Ryanair CEO says German customers can look forward to price hikes
Ryanair CEO Eddie Wilson has said that the airline cannot hit its expansion targets due to the comparably high taxes on the aviation industry that are in place in Germany.
Ryanair complains German aviation taxes are too high
Speaking in an interview with the WELT newspaper, Ryanair boss Eddie Wilson has said that while the European budget airline will continue to expand, comparatively high taxes on the aviation industry in Germany mean that the company will not prioritise expansion in the federal republic.
Germany charges airlines some of the highest airport fees, aviation security fees and aviation tax in Europe. And when comes to domestic travel across European borders, Germany is one of the only countries to apply higher taxes for domestic flights than for trains, 19 percent versus 7 percent.
For the year 2023/2024 Ryanair is aiming to fly 183,5 million passengers, with the aim to increase the same figure to 300 million by 2033/34. Despite the fact that Wilson believes Ryanair has the potential to do well out of Germany’s regional airports, the CEO said that the company is not dependent on the federal republic.
Ryanair study claims risk to German economy
Wilson emphasised that the international company is not dependent on business in Germany, but said that a recent study commissioned by Ryanair found that the German economy needed to adopt a more welcoming attitude to low-budget airlines to avoid up to 8,5 billion in GDP loss.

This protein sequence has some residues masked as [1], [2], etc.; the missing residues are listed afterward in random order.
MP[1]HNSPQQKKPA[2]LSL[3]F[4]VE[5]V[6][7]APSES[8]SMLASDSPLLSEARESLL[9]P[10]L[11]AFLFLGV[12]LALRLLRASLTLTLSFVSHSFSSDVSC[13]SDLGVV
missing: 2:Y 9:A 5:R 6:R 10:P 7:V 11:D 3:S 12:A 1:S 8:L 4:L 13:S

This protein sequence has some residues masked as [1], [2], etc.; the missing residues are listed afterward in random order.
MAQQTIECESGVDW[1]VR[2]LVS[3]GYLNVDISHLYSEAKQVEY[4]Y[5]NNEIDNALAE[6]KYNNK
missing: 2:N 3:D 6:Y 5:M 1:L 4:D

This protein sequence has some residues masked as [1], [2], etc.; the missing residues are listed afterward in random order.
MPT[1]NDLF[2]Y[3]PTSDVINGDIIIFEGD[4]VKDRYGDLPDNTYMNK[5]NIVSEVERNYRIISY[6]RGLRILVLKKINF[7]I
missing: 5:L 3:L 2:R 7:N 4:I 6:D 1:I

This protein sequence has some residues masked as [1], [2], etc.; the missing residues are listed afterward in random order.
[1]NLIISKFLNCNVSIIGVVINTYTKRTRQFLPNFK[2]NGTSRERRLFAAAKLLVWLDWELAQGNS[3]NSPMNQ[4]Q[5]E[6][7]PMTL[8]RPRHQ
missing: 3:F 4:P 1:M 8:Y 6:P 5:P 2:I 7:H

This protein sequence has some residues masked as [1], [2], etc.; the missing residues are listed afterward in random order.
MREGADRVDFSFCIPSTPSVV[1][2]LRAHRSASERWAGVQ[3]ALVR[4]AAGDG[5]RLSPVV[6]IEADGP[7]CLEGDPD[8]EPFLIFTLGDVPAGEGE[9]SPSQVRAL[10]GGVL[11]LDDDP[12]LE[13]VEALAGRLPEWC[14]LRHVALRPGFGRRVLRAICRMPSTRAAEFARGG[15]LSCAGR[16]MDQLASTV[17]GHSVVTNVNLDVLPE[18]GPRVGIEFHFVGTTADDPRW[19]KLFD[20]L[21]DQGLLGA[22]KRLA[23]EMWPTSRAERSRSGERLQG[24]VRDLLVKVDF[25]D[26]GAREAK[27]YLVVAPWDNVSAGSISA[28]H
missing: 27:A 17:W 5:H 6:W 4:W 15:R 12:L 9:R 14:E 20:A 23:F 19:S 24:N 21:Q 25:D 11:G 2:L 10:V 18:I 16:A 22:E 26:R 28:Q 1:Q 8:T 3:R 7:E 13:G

The Ryanair-commissioned study claims that Germany will lose the custom of up to 16 million air passengers each year should taxes and fees not be reduced. “If the German government doesn’t do anything to lower the fees, customers in Germany can look forward to seeing the highest flight prices in Europe for an extended period,” Wilson told WELT.
While a Greenpeace study recently revealed that German trains are still 51 percent more expensive than flights, the German government seems to be at least tentatively looking in the opposite direction from where Wilson is pointing, towards the country’s Verkehrswende (mobility transition). But with aggressive pricing tactics still pressuring travellers to fly and ongoing questions about how to fund affordable train travel like the Deutschlandticket, Germany will have to commit if it wants an alternative to budget air travel to work once Ryanair has hiked its prices.
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